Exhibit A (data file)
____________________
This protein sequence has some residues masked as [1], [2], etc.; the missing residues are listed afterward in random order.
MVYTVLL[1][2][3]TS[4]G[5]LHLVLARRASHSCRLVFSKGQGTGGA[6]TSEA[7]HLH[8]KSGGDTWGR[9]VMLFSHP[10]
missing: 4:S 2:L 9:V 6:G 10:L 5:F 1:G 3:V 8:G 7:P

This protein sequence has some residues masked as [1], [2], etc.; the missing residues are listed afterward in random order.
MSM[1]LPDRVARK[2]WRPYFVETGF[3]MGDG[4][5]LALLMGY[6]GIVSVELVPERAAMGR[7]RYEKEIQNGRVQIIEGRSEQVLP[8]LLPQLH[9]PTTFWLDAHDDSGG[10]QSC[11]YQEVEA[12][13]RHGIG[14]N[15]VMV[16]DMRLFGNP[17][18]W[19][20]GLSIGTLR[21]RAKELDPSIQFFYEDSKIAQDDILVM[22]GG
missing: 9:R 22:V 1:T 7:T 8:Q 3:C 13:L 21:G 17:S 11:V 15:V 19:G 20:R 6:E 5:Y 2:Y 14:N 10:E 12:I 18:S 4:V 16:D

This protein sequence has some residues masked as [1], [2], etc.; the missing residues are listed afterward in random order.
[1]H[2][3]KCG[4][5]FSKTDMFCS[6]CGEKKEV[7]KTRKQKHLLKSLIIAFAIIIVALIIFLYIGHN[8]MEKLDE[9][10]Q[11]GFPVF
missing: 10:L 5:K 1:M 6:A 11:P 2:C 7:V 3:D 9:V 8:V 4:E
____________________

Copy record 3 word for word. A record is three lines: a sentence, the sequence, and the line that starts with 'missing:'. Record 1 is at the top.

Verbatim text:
This protein sequence has some residues masked as [1], [2], etc.; the missing residues are listed afterward in random order.
[1]H[2][3]KCG[4][5]FSKTDMFCS[6]CGEKKEV[7]KTRKQKHLLKSLIIAFAIIIVALIIFLYIGHN[8]MEKLDE[9][10]Q[11]GFPVF
missing: 10:L 5:K 1:M 6:A 11:P 2:C 7:V 3:D 9:V 8:V 4:E